Unfortunately, even the most awesome-looking sets have something that fails. I am talking about the hollow one-piece weapon arm. The piece looks pretty good on the set, partly due to the nice detail of the trigger-happy finger. However, the fact that LEGO could have possibly made it as a real weapon that attaches to a real hand is quite upsetting. The arm is also shorter than the other this way. This decision was probably made to save plastic, but I am sure it could have been made differently. The good thing is that you eventually get used to it and that the weapon arm looks very good from certain angles, but for MOCers these pieces are a nightmare.
The helmet is another unique piece, which contributes much to the set's overall look. Like all other Hero helmets, it has a clearly visible headset on the right side, as well as a small headcam on the forehead, which are very cool looking details, despite making the helmet slightly assymetrical. But the HERO FACTORY helmets are more than just helmets to cover the Iron Man head and give the set a cool appearance. Unlike the masks of sets like the Inika or the Mahri, which did not reveal anything of the wearer's personality, the HERO FACTORY helmets do reflect what kind of person the corresponding HERO is: The half-open helmet with the lockjaw perfectly reflects Bulk's power and raw strength. I really cannot imagine any other of the Heroes wearing this helmet.
The other half of the fun is in playing with the set. How well does the set function and is it enjoyable to play with?
Prof. Nathaniel Zib has asked us not to publish any comments concerning the Heroes' playability coming from HERO FACTORY employees to avoid creating a wrong impression about how HERO FACTORY employees and especially the Heroes deal with their job. "Fighting[...] against the forces of evil[...] is a serious matter and not a game," he explains.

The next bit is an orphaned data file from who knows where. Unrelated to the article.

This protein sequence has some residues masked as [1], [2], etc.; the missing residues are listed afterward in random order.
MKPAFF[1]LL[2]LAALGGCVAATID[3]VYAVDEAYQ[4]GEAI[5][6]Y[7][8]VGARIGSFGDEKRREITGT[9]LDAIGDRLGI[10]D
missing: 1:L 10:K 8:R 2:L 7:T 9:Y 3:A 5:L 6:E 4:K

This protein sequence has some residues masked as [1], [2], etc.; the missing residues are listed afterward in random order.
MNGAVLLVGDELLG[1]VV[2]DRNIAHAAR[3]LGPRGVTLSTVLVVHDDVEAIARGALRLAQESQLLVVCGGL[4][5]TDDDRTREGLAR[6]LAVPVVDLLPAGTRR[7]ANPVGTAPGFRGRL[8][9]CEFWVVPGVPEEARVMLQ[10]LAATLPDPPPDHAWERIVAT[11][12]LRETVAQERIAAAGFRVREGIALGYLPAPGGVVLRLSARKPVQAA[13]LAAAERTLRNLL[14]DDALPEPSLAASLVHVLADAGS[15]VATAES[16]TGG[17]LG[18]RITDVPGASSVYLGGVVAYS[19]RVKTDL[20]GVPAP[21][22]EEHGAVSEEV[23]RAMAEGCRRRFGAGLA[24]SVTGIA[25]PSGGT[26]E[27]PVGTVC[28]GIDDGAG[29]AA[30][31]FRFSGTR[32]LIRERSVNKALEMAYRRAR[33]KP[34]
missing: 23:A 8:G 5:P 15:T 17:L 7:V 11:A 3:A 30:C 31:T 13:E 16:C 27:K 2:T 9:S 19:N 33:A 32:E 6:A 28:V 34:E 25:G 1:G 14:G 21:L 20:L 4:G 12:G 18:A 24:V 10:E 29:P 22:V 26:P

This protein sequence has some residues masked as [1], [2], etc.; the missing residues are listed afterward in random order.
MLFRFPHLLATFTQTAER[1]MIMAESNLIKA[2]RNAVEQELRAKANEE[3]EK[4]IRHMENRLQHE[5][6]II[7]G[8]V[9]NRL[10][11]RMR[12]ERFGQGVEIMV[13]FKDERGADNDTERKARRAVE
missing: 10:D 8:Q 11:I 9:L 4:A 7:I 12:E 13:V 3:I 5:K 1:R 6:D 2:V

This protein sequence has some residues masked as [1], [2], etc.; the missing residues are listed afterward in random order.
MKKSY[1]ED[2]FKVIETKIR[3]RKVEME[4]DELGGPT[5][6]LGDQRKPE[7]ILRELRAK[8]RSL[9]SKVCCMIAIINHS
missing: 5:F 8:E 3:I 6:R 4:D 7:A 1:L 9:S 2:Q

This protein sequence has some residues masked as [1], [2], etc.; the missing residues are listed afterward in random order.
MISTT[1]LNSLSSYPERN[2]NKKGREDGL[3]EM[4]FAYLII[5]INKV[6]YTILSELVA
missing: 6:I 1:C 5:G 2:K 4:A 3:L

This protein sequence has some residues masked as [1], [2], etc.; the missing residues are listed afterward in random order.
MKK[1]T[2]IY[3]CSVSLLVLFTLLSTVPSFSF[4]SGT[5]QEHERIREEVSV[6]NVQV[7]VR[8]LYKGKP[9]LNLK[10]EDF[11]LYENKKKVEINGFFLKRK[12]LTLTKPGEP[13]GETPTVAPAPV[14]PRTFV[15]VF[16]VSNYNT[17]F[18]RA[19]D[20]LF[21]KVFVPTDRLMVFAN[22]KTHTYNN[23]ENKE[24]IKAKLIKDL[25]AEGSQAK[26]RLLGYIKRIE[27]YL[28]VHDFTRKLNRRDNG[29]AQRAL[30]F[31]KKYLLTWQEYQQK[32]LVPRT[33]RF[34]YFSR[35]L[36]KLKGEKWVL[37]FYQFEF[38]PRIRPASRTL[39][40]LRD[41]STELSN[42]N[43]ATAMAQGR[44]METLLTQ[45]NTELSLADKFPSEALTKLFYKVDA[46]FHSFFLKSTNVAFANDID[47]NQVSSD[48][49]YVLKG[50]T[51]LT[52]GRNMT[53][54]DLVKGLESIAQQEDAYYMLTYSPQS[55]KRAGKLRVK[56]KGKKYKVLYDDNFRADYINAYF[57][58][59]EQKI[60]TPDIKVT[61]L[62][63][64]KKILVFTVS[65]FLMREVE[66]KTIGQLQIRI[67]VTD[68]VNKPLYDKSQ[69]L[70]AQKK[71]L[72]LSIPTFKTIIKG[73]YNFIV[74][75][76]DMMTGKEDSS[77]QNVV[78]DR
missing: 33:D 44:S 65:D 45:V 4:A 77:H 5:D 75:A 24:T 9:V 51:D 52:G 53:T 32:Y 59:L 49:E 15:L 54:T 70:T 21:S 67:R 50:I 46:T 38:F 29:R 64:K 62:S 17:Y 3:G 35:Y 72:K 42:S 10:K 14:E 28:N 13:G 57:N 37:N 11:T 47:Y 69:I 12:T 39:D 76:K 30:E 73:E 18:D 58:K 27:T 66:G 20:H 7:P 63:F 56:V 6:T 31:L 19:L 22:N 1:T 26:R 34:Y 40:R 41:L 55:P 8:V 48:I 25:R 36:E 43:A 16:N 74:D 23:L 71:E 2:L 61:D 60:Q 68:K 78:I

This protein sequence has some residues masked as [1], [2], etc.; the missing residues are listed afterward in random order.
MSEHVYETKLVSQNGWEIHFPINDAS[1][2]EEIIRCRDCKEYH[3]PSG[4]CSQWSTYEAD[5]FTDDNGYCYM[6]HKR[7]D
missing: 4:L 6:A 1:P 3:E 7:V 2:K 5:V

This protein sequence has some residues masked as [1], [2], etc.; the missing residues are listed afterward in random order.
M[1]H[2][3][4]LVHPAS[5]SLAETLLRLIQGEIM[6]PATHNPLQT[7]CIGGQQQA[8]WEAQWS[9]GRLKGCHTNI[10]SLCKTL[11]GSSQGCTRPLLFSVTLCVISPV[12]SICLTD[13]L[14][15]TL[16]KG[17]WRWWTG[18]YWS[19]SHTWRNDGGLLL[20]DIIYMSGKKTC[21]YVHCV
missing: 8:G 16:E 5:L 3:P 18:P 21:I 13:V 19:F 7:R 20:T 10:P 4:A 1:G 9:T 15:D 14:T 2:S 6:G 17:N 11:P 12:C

Even having only eight points of articulation, the set can do some nice poses.
I can't wait to buy some bad guys to play with them. The more natural poses and better proportions of the set add to the playing fun, although it would have been better if the weapon arm were easier to move and pose. Nevertheless, I am sure kids are going to have hours of fun replaying missions and creating their own - the more sets they have the better.
Once it's all said and done, how does the set stack up? Should I get it?
What's to like?
- Smooth colour scheme
- Adequate proportions and movement range
- Lots of new, recoloured and awesome pieces
- Awesome torso piece!
- Good overall appearance
What's not to like?
- Construction not complex
- No bendable limbs
- Hollow weapon arm
- Still expensive
Although you may get the impression that there are as many cons as pros, in fact the pros clearly outweigh the cons. Bulk is a cool set, and if you intend to buy on of this year's Heroes, you should definitely take him into consideration. My thanks goes to Black Six for sending me the set completely for free and to LEGO for sending him the set for free as well. Oh, and thanks to Sid Asimo of course! :P
You're very welcome, Gatanui - I'm glad you enjoyed the set. I hope you all enjoyed the review: feel free to leave and questions or comments in the Talkback. Also don't forget to keep on checking back for more reviews and more Bionicle, Hero Factory, and LEGO news!